Stranded in Bali


Stranded in Bali

Towards the end of the yoga retreat, rumours were rife that a looming ash cloud was to affect a number of flights returning to Australia and New Zealand and it soon became clear that the majority of us were to be stranded in Bali. And thus followed a flurry of emails and calls to bosses and loved ones back home, as the group of seventy strong yogis dwindled into smaller groups before leaving Ananda Cottages and setting off to explore further shores of Bali.

Due to there being no room at the metaphorical inn where my group of friends from Bondi were staying, I found myself forming a group with four others – Ange, a fellow teacher trainer from Sydney; and three teacher trainers from New Zealand; Ben, a native Kiwi, Zach and Jess – both of whom hail from the states but are currently living in New Zealand.

We spent the first night post-retreat in central Ubud – which felt like a world away from the tranquility of Ananda Cottages. While our yoga retreat was set amongst serene hills and surrounded by the lush green of paddy fields, the heart of Ubud offers a lively hustle and bustle of activity in comparison. Known as the Balinese artistic hub, there’s an abundance of health food eateries, the famous Yoga Barn – whose teacher training and variety of classes attracts yogis the world over – and arts and craft a-plenty.

Stranded in Bali

After a Sunday morning trip to the Yoga Barn, to partake in their famous ecstatic dance, the five of us packed our bags and headed to Canggu – a coastal village north of Kutar, with over 10km of beach that offers a relaxing atmosphere of dining, shopping and beach activities.  Having not had the foresight to book anywhere prior to our arrival, the five of us crammed into a small cafe with our suitcases and backpacks, where we managed to book a local villa that slept six and was available that night. The villa itself was beautiful – set within a private walled compound, complete with a pool and generous sun deck, it offered the perfect fusion of contemporary design and timeless Balinese architecture and was a short moped ride from Echo beach. Our days in Canggu passed in a haze of sunbathing, yoga, brunch at Crate Cafe – whose rainbow-coloured breakfast bowls taste every bit as good as they look – and somewhat interesting moped rides. Perhaps the most memorable evening was visiting Tanah Lot, a rock formation home to the pilgrimage temple Pura Tanah Lot whose sunset is quite breathtaking. Hues of purple, violet and lavender streaked the sky and a thick fog hung low across the looming waves. We drunk and bathed in the holy water before having a single Frangipani flower tucked behind our ears. Watching the sunset was a pretty incredible experience and one I certainly won’t forget.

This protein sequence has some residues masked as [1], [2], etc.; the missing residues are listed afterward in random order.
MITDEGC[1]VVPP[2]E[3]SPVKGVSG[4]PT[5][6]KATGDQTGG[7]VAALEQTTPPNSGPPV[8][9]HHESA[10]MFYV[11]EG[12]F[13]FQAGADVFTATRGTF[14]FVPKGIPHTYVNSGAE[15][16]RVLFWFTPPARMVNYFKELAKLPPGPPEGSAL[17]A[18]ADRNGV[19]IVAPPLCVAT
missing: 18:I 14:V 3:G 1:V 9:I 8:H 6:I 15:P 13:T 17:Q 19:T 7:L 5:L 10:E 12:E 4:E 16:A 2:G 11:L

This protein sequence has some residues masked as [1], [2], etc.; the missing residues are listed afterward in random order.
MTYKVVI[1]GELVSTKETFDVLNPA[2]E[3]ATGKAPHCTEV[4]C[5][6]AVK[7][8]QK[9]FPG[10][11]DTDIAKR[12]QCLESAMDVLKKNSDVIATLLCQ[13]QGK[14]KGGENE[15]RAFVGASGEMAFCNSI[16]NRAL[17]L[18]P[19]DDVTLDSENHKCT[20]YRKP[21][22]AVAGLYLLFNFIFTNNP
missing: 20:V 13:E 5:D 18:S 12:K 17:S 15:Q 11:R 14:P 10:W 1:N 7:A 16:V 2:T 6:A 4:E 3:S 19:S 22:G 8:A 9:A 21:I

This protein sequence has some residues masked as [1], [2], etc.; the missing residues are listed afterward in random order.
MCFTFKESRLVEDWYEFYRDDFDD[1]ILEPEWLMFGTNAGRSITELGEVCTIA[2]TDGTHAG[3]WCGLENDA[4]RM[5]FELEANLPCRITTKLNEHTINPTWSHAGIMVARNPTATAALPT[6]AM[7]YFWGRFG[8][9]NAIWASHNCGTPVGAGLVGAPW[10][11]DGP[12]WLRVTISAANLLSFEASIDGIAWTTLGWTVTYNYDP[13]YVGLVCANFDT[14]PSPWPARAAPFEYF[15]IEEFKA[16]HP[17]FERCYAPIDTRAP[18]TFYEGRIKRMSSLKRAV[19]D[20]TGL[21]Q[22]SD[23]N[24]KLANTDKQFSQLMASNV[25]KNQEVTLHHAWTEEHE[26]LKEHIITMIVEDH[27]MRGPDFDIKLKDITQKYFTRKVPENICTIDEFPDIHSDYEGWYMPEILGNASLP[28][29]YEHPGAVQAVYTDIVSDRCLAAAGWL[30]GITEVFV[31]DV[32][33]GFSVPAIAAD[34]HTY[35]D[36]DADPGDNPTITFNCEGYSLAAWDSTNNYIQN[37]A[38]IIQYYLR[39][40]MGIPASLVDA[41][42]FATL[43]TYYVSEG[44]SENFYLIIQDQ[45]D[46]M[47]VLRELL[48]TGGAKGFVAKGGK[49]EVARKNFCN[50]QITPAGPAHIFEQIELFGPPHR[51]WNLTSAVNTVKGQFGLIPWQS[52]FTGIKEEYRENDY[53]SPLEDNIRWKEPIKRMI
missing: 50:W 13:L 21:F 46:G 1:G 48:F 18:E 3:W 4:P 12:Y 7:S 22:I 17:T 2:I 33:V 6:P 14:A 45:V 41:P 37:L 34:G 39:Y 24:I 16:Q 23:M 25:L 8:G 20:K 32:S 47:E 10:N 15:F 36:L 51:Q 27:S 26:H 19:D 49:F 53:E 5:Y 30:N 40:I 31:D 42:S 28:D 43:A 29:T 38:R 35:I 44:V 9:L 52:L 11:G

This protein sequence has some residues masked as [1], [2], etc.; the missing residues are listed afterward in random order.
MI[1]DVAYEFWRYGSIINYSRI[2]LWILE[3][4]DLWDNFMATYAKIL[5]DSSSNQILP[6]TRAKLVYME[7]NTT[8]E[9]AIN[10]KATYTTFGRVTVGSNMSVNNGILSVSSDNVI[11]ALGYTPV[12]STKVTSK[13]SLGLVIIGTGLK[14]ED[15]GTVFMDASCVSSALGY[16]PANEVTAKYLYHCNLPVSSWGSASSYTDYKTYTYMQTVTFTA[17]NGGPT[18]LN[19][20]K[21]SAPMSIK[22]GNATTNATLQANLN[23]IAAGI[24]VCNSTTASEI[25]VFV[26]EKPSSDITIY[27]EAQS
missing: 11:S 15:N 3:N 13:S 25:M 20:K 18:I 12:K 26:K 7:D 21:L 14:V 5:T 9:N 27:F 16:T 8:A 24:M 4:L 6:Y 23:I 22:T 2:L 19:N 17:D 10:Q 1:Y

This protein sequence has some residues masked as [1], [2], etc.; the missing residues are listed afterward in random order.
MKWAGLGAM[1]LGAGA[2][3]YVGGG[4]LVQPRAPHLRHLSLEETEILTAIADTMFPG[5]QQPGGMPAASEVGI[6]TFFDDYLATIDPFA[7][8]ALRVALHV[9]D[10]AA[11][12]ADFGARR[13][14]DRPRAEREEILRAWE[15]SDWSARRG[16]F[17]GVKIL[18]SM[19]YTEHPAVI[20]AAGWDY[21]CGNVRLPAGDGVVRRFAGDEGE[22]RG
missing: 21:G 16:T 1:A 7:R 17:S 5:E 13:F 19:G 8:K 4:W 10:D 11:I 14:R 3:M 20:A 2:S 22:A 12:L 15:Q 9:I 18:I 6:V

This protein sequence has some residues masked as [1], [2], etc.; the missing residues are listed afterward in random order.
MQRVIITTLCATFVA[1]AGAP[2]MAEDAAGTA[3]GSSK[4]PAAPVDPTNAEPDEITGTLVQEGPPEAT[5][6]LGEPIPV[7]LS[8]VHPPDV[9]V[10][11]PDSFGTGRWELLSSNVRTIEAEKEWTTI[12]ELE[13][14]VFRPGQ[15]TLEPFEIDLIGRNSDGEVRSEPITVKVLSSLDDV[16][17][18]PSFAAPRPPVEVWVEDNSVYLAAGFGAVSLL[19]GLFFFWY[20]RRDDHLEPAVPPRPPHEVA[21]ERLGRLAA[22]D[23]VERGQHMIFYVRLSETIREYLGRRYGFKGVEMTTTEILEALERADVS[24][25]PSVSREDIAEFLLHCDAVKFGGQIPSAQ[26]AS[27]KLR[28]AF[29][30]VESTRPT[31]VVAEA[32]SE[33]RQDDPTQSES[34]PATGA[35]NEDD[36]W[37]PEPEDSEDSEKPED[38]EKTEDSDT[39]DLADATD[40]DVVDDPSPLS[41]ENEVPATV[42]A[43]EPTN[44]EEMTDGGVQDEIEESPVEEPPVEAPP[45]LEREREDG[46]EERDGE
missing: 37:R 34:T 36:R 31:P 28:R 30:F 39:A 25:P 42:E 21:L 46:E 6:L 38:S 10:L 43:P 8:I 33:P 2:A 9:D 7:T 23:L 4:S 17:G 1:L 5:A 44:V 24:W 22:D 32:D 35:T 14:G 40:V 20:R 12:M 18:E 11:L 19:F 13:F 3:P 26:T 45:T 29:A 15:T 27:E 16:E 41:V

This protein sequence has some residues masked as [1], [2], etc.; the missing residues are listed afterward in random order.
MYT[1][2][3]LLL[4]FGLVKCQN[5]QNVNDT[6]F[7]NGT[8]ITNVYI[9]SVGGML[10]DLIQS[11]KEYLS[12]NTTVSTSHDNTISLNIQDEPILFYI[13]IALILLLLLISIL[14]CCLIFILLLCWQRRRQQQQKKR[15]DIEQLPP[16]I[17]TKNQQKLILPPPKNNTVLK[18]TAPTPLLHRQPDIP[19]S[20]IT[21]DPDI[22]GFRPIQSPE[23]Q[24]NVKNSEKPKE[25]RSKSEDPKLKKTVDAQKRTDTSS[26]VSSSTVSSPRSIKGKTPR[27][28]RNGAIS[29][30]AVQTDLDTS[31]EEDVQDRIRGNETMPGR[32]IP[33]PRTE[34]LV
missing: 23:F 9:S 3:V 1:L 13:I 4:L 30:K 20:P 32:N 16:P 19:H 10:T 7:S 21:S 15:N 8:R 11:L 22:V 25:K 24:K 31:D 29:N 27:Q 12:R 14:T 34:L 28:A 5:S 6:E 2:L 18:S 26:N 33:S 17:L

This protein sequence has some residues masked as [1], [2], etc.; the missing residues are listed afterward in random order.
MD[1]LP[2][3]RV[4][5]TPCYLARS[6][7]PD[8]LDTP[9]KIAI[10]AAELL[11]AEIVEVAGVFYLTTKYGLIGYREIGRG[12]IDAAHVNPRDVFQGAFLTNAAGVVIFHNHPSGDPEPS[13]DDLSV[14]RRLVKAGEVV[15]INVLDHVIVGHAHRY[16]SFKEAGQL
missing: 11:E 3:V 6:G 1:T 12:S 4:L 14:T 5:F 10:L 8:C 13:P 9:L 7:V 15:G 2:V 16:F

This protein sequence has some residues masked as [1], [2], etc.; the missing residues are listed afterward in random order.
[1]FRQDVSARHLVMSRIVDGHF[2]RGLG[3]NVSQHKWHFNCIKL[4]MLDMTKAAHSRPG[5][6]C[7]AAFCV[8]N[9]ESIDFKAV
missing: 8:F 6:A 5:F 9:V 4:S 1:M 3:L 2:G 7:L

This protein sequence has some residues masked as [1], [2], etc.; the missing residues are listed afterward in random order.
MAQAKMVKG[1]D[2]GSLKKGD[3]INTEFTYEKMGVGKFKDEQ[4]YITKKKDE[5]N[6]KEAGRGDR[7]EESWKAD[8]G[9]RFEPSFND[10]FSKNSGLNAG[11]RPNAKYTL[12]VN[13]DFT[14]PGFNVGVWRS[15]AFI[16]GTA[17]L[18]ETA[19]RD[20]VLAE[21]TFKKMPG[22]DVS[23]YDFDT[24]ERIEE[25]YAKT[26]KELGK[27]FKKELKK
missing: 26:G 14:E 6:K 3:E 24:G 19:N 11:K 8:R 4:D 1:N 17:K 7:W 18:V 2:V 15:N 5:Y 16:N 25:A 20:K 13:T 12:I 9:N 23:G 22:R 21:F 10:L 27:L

RELATED:  6 Things Moving Abroad Has Taught Me

Leaving Canggu was a sad affair as it meant saying goodbye to Ange, and so – one woman down – myself, Ben, Zach and Jess all left for Uluwatu on Thursday afternoon. Located on the south-western tip of the Bukit Peninsula, we joined a number of our friends from the retreat at Uluwatu Surf Villas – whose cliff-front views of the beaches offered amazing sunsets and a prime view of Uluwatu surf beach. Jess left the following day and when Zach and Ben decided to head back to Ubud on Friday morning, I decided to join them, wanting to spend as much time as I could with them both before I headed back to Sydney. I spent a final two nights with them in Ubud before booking myself on a flight home via KL after my third flight home with Jetstar was cancelled.

Stranded in Bali

I never was very good at goodbyes but leaving Zach and Ben was harder that I had thought it would be. They’ve both got an incredible and contagious energy about them and are hands down two of the nicest boys I’ve ever met. The extra – and unexpected – week I spent in Bali reminded me of backpacking around India and Asia on my gap-year, where friendships are quick and intense and you live in a bubble removed from the normalities of reality. Saying goodbye to the boys was the beginning of the end, and a reminder that not only was my home was no longer London but that real life was waiting for me, just around the corner. Bali is oh so very beautiful, but it was made even more so by the four amazing people I was lucky enough to see it with.

RELATED:  The Missing Bag

Stranded in Bali


Love this post? Click here to subscribe.

1 comment on “Stranded in Bali”

  1. If you’ve got to be stranded somewhere, I can think of worse places… It sounds as if your impromptu holiday has made a wonderful impression, but I’m glad you’re safely back and contactable once again. Maybe a Skype some time soon so I can reassure myself you’re all in one piece?

Comments are closed.